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19: The Greenbelt Communion Service
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Greenbelt Communion Service
Mystery Worshipper: Busman.
The church: Several thousand people in a Northamptonshire field at the 25th (and final) Greenbelt Festival, 1998.
Denomination: Beyond all that.
The building: A sky-blue dome with clouds, a green grass carpet and dirt aisles. The centrepiece of it all architecturally was a half dome over the main stage (seen in the background in the picture above).
The neighbourhood: The immediate neighbourhood was a riotous mixture of small businesses selling hamburgers, books, arts and crafts, henna tatoos and Greek-style chicken. And there were also tents and big-tops, caravans and portaloos – all set within the large country estate of Deene Park, which is normally a working farm. Oh... and the occasional cow-pat.
The cast: The service was led by Maggi Dawn and the preacher was John Bell of the Iona Community.
What was the name of the service?
Greenbelt Communion Service.

How full was the building?
The natural amphitheatre was fairly full – maybe 10,000 people were there.

Did anyone welcome you personally?
There were stewards handing out service sheets as we entered the area, but there was no handshake. It would have been difficult, and it wasn't that kind of service, anyhow.

Was your pew comfortable?
My 'pew' was the fishing stool I had brought. Others sat on the ground on coats, blankets or groundsheets.

How would you describe the pre-service atmosphere?
When we arrived, we discovered that this was going to be part of Channel 3's live morning worship programme, so we used the time before it all started to practice the songs we would be singing. The pre-service atmosphere was full of the noise of songs, the bustle of new arrivals and instructions for how to behave on TV. We even had the presenter rehearsing his intro through the sound system, which provoked some genial and ironic responses from the crowd.

What were the exact opening words of the service?
'Hello Greenbelt!'

What books did the congregation use during the service?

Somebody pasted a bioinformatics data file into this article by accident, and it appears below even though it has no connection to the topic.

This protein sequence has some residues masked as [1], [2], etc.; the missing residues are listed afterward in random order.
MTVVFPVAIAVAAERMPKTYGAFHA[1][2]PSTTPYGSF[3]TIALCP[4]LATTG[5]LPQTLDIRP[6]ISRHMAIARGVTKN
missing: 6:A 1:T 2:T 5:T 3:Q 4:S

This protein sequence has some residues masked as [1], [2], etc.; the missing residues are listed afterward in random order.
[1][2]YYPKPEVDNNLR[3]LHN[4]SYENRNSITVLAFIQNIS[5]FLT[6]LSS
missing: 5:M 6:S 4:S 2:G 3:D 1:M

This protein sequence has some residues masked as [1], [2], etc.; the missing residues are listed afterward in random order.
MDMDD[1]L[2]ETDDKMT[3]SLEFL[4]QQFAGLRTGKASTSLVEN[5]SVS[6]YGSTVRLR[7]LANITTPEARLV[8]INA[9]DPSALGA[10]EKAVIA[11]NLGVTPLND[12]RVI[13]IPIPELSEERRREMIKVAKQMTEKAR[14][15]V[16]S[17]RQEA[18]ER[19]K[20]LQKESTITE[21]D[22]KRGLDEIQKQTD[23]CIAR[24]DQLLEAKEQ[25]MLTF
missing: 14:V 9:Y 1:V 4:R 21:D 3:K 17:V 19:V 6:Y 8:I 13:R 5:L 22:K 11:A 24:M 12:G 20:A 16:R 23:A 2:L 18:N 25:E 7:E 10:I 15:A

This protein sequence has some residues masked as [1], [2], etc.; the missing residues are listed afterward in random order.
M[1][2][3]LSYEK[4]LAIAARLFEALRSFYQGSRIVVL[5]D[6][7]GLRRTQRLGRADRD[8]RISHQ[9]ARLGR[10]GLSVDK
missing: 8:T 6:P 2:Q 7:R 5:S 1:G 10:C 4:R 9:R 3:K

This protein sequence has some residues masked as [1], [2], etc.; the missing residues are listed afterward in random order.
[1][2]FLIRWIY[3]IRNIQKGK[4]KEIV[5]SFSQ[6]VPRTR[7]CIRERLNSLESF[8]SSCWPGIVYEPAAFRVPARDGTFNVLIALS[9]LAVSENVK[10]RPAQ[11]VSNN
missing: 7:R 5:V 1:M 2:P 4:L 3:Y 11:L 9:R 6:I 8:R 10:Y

The service sheets.

What musical instruments were played?
It was hard to see instruments from where I was sitting (100 yards from the stage), but I saw Maggi Dawn's electric double bass and I heard synthesised stuff, guitars and drums.

Did anything distract you?
There were 10,000 other people around – so plenty of distractions. But then maybe such distractions are really part of worship?

Was the worship stiff-upper-lip, happy clappy, or what?
It was vaguely Anglican, obviously evangelical and slightly renewed in feel. However, it wasn't a big loud service and there was little clapping of hands or dancing, as there has been in previous years at Greenbelt. Instead, it felt a lot deeper. The songs were more passionate and less 'feelgood' than can sometimes happen in contemporary worship.

Greenbelt Communion Service

Exactly how long was the sermon?
About 15 minutes.

On a scale of 1-10, how good was the preacher?
9 or 10. John Bell was entertaining, connected with the people and made some excellent points clearly and memorably. He challenged and affirmed us.

In a nutshell, what was the sermon about?
John spoke about Jesus standing a child in the midst of the apostles, and how he pointed to the child as an example of discipleship. He used this to inspire us about the place of children and young people in our church life.

Which part of the service was like being in heaven?
The most heavenly thing about the service was the number and diversity of people. I also found myself deeply moved with gratitude to God during the singing of the communion songs.

And which part was like being in... er... the other place?
Closest to infernity? Discomfort from the seating conditions.

What happened when you hung around after the service looking lost?
Greenbelt isn't the sort of place to do this. Everybody is 'new', so the real question is: did I spot and help anyone hanging round and looking lost? No (before you ask).

How would you describe the after-service coffee?
It was either made in your own tent, or sipped at one of the cafés or hamburger stalls – although in my case, I skipped coffee altogether and dashed straight off to a seminar.

How would you feel about making this church your regular (where 10 = ecstatic, 0 = terminal)?
6. I wouldn't want to make it a once-a-week thing – imagine that field in winter! But as a regular, annual event, yes.

Did the service make you feel glad to be a Christian?

What one thing will you remember about all this in seven days' time?
John Peck's communion prayer, which was utterly brilliant. I just hope there's a recording of it somewhere.

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